Worsop says he looked at employing an IT person to look after the student administration system, but rejected the option. "At this stage, we are still not big enough to employ someone full-time. The graphics department employs a part-time Mac technician for its system and it would be very difficult to find someone with both PC and Mac skills.
Instead, the business manager again turned to ATL and has come up with an arrangement that suits the needs and size of the college. He decided to stick with ATL because of the ongoing relationship that already existed between the two parties, but has streamlined the service agreement.
Rather than entering into an ongoing contract, Whitecliffe buys a block of 20 hours worth of service a month. ATL now handles user licences as well as hardware and software upgrades. Whitecliffe has a dedicated ATL account manager and a technician, who carries out regular maintenance each week and is also on call for emergencies.
Worsop says the most obvious benefit of the upgrade and service arrangement is reduced cost. He estimates the college is now saving upwards of $10,000 a year in maintenance fees and that doesn't include the extra time he now has to concentrate on his core job of managing and growing the college itself.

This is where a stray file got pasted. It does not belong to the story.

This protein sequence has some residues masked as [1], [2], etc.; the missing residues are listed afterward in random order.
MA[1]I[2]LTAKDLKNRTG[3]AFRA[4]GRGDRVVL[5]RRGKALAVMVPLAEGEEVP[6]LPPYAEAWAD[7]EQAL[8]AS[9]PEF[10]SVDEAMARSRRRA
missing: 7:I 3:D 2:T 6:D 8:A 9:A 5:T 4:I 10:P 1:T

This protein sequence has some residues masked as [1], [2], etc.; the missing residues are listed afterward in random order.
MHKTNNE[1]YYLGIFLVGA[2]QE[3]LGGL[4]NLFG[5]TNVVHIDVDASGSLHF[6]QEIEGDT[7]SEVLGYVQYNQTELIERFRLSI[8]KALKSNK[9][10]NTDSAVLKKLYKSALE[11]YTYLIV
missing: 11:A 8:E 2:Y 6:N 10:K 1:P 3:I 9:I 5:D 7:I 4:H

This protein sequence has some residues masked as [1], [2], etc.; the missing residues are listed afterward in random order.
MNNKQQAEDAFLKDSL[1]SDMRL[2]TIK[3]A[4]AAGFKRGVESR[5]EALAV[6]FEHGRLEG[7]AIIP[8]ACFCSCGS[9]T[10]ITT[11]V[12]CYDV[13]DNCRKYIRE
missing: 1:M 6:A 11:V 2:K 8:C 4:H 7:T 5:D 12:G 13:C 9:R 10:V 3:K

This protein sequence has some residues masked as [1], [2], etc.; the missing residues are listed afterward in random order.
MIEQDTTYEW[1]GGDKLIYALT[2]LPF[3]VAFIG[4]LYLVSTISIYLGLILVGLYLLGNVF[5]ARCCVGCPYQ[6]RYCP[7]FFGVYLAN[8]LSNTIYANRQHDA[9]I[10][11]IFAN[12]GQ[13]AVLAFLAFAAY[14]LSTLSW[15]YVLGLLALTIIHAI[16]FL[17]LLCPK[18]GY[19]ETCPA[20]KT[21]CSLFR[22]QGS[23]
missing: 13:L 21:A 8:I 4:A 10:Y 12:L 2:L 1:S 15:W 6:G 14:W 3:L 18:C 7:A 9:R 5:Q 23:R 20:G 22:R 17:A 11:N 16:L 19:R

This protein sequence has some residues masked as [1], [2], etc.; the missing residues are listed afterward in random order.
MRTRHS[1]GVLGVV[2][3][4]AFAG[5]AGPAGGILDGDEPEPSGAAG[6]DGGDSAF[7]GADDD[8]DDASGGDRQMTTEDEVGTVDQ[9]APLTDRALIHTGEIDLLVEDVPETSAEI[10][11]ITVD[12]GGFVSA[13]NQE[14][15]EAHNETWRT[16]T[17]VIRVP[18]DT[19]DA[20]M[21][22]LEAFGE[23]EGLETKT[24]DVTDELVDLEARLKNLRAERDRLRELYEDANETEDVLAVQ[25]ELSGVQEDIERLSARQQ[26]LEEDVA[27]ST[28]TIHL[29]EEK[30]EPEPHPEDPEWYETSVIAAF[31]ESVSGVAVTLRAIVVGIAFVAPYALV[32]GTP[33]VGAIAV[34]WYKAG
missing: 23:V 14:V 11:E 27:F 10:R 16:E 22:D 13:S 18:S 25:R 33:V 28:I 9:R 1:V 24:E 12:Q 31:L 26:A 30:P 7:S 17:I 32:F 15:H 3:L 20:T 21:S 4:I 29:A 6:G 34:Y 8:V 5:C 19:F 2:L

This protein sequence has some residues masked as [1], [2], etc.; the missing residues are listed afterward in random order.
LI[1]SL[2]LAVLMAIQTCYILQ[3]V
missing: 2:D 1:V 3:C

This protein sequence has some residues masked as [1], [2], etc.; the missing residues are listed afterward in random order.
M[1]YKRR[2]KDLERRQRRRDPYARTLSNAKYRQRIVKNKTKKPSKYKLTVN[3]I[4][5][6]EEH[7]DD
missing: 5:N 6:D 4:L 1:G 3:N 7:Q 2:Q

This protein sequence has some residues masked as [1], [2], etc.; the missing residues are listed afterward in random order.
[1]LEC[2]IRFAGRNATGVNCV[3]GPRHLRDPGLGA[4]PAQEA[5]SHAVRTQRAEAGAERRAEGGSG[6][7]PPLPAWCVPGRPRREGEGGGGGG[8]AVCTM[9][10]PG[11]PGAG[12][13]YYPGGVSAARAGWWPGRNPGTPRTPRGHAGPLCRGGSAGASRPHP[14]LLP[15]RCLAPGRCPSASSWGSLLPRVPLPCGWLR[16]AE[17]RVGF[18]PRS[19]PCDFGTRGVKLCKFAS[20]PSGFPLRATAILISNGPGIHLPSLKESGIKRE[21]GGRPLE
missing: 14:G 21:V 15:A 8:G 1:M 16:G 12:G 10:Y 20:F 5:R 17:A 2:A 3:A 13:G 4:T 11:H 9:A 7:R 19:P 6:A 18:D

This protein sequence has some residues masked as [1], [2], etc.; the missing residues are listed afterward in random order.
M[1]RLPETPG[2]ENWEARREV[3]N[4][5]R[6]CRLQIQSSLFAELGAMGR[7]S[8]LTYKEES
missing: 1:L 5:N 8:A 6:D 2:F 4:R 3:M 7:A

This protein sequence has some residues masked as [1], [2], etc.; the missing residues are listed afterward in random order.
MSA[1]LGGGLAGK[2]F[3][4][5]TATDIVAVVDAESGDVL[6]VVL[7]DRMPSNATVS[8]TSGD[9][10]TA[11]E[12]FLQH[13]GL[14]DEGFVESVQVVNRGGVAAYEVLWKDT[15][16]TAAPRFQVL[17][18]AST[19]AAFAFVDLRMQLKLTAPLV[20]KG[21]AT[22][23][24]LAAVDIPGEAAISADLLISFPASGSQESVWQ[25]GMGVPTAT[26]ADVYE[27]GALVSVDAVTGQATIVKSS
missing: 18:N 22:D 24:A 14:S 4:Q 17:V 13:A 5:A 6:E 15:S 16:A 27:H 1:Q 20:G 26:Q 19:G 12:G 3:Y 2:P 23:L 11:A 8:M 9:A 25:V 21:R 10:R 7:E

"We pretty much have a dedicated technician and we never have to wait more than an hour for someone to arrive if we call them out. Having someone to rely upon who knows our business is fantastic."
ATL is now in tune with the college's day-to-day IT needs and Worsop also meets with his account manager a couple of times a year to discuss the bigger picture and Whitecliffe's upcoming IT requirements.
Worsop says the only quibble he has had with ATL was the time it took to appoint a dedicated person once he had made the request, but since it was made there has been no looking back.
"Our arrangement means we have access to much more brain power and a bigger skills base than we would if we were restricted to our own employee. For example, when it came to deploying firewalls, we were able to call on an expert at ATL at no extra cost. If we had an in-house IT person, we would have been faced with contracting out a certain amount of work anyway.